About five years ago, anti-inflammatory products were predicted by some to become a significant category in the dietary supplements sector, but that has not come to pass. Hilton, chief marketing officer for BrandHive, explained that since that time a couple of things happened. “The regulators seemed to say it was OK to claim a healthy inflammatory response, but then they seemed to change track and people couldn’t talk about inflammation at all,” Hilton told NutraIngredients-USA. “And inflammation sort of went underground.”
“The last couple of years it has come back again and I credit turmeric with that. It has opened up the conversation. I walked into a CostCo recently and there, right next to the door, was a curcumin supplement product with an inflammation claim in bold on the front of the packaging.”
Sales of turmeric supplements have grown by double digit figures over the last several years as the science drives consumer understanding and demand. According to data from SPINS provided to NutraIngredients-USA, combined sales in the natural and conventional multi-outlet channels for the 52 weeks ending Oct 4 6th 2015 hit $22 million, up from $15 million for the previous 52 weeks, and significantly up from the $12.2 million figure for 2013.
The list of potential health benefits of the ingredient has also continued to grow, with new studies supporting the potential brain, cardiovascular, joint, and muscle benefits of the ingredient.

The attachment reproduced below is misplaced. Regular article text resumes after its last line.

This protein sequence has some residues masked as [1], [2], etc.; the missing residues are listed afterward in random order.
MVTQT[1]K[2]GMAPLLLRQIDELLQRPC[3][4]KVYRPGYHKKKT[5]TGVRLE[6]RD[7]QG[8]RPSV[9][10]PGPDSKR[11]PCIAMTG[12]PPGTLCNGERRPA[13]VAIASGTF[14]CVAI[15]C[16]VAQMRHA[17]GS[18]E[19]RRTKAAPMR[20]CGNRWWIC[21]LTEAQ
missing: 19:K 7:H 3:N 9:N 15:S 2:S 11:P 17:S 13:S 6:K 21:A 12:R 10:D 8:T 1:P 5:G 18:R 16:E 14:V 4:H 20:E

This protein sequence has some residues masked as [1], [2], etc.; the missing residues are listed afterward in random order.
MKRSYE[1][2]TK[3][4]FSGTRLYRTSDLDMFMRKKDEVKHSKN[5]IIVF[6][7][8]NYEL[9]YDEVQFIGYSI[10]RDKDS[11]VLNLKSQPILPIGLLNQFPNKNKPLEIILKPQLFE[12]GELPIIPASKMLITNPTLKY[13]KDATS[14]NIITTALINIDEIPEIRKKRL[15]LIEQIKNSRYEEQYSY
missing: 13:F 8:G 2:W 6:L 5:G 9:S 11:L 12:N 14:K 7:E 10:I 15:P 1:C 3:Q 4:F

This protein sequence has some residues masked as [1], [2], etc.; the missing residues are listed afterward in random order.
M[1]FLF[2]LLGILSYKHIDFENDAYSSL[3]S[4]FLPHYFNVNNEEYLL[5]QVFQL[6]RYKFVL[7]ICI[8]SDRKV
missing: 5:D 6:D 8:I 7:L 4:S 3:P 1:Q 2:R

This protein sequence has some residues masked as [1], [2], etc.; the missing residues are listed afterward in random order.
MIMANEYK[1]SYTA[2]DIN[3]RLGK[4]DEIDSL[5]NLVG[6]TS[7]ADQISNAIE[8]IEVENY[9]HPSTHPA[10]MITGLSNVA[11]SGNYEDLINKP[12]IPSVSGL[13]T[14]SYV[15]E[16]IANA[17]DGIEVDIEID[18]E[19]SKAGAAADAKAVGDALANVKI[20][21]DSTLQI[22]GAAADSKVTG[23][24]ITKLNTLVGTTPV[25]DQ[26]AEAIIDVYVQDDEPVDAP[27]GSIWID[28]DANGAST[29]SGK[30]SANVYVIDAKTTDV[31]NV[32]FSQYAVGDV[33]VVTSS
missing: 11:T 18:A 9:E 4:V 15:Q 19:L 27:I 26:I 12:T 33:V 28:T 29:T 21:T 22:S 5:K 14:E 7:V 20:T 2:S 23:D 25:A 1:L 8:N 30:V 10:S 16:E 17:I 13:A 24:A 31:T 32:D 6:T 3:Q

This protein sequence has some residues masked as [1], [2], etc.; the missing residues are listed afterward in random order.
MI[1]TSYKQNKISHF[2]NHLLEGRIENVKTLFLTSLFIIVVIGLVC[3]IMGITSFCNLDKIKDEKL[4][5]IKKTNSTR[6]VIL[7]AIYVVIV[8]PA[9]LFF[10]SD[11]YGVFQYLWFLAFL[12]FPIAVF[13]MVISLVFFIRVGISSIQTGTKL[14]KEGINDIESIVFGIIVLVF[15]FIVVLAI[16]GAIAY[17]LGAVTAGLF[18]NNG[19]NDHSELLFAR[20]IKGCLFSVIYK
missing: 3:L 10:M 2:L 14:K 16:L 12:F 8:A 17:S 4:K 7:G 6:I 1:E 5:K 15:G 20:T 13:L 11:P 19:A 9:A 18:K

Despite the progress, Hilton says he still thinks that consumers have a problem wrapping their heads around low-grade inflammation. “With talk of metabolic syndrome, inflammation keeps getting brought into the conversation as a supporting point, but it’s not the front and center issue for many consumers.
“The messaging has evolved as understanding of metabolic syndrome and oxidative stress has improved. Those are related issues and still somewhat confusing for consumers. I get the impression that marketers are trying to see what sticks in terms of verbiage.
“Inflammation is mostly a Boomer issue, because they can relate to the joint and heart aspects.
Regulatory experts have noted that inflammation claims need to be qualified, linking the inflammatory response to a specific activity like running a marathon.
“It makes more sense to a consumer when you tie it to a specific condition or activity.
“The only area where it could move forward with Millennials is sports nutrition, with products for physical activity, performance and recovery,” he added.
“I do think it’s a fine line for marketers. They are tempted to go a little further with the claims, and it’s a regulatory slippery slope. Having said that, inflammation has matured as a category, and I do think that progress has been made.